Last June, Congress passed and the President signed the Protecting our Infrastructure of Pipelines and Enhancing Safety Act of 2016 (PIPES Act). Among the bill’s numerous other provisions was a hidden gem. Congress asked the Pipeline and Hazardous Material Safety Administration (PHMSA) to conduct a study on how new technologies can improve excavation safety by more accurately locating and mapping the presence of underground pipelines, and facilitating communication among all parties to an excavation process – locators, excavators, operators, and the quasi-governmental state one-call centers.

Excavation damage is among the largest causes of pipeline incidents every year, and when things go wrong, the consequences can be catastrophic. (See the incident in Firestone, Colorado earlier this year).

The same month Congress called for the study, the Alliance for Innovation and Infrastructure (Aii) released our state Damage Prevention Report Card. Understanding that excavation was among the largest threats to pipeline safety and that there were commercially available technologies that would significantly reduce the likelihood of incidents and improve safety outcomes, we reviewed the Damage Prevention laws and regulations in all 50 states to see which were incorporating these safety technologies, and which needed to improve. Specifically, the study assessed three key elements of each state’s program:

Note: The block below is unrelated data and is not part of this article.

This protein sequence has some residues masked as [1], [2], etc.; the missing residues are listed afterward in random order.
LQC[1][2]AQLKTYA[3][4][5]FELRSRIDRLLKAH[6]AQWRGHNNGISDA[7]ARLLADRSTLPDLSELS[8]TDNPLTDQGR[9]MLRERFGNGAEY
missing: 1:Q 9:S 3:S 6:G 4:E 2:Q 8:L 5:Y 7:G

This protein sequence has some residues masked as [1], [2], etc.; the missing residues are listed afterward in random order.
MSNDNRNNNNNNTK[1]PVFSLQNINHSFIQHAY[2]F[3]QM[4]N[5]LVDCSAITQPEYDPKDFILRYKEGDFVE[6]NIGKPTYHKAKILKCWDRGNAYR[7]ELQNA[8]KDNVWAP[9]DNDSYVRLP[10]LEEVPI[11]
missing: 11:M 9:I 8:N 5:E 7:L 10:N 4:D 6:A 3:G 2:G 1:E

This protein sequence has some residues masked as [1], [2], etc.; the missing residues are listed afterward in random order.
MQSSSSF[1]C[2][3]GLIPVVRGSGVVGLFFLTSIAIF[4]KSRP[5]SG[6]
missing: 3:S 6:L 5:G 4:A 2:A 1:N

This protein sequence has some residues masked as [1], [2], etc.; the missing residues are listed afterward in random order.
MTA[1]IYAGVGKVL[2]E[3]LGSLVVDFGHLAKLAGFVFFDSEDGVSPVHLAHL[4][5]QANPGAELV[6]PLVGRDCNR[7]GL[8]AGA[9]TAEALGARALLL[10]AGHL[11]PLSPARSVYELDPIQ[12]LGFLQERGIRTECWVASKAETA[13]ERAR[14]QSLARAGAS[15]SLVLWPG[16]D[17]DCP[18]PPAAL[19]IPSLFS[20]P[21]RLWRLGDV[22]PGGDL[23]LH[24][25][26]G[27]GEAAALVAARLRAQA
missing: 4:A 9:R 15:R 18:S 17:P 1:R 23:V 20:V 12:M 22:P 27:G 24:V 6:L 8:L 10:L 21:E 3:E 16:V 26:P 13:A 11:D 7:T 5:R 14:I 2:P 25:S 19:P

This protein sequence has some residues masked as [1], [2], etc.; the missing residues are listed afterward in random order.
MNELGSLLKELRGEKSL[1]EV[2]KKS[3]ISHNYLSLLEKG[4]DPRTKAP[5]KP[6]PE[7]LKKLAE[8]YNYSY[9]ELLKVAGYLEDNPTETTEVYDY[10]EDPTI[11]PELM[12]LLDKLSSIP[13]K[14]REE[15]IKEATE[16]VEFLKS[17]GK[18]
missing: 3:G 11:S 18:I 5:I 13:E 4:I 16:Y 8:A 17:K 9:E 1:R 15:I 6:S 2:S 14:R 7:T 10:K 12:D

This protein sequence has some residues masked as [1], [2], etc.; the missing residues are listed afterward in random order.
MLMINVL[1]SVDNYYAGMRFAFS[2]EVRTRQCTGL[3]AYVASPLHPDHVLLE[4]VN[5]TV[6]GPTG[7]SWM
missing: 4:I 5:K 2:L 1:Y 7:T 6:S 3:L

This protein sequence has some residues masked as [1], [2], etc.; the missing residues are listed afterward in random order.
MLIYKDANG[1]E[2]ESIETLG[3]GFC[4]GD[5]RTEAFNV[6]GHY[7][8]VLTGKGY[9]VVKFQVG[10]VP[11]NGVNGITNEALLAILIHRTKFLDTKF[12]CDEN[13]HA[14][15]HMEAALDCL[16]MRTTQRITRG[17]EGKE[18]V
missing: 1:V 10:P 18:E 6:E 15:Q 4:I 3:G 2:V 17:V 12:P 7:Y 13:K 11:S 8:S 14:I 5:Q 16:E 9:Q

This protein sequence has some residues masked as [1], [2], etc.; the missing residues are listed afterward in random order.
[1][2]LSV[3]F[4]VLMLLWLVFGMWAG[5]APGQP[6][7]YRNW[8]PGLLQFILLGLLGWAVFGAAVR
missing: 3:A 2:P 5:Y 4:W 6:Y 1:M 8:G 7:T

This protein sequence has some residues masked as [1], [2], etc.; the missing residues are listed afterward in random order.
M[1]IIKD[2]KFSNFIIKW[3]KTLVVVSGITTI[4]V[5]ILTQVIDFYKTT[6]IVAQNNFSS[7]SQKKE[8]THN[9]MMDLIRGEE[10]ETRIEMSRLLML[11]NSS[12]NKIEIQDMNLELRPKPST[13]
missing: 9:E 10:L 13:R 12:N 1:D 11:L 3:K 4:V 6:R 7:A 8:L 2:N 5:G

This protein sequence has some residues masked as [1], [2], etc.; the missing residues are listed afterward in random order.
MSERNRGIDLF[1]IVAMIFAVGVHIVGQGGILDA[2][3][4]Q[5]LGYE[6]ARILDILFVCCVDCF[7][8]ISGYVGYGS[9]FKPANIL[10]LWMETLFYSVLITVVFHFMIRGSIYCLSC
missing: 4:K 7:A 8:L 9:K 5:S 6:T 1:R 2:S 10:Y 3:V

1. Does the state have a legitimate positive response system?

  1. Is technology used to allow excavators to engage in property quality control procedures prior to breaking ground?

  1. Does the state require a technology-based platform all parties can access to share information ensuring the excavation is completed safely?


Our findings were discouraging. Only 18 states had positive response requirements. No states updated their laws or regulations to take advantage of quality control systems. And, only 13 states implemented online information exchange systems allowing for seamless real-time information sharing among all parties. Needless to say, we eagerly anticipated the results of the congressionally mandated PHMSA Damage Prevention safety study to help make the case for increasing adoption of safety technologies in state Damage Prevention programs.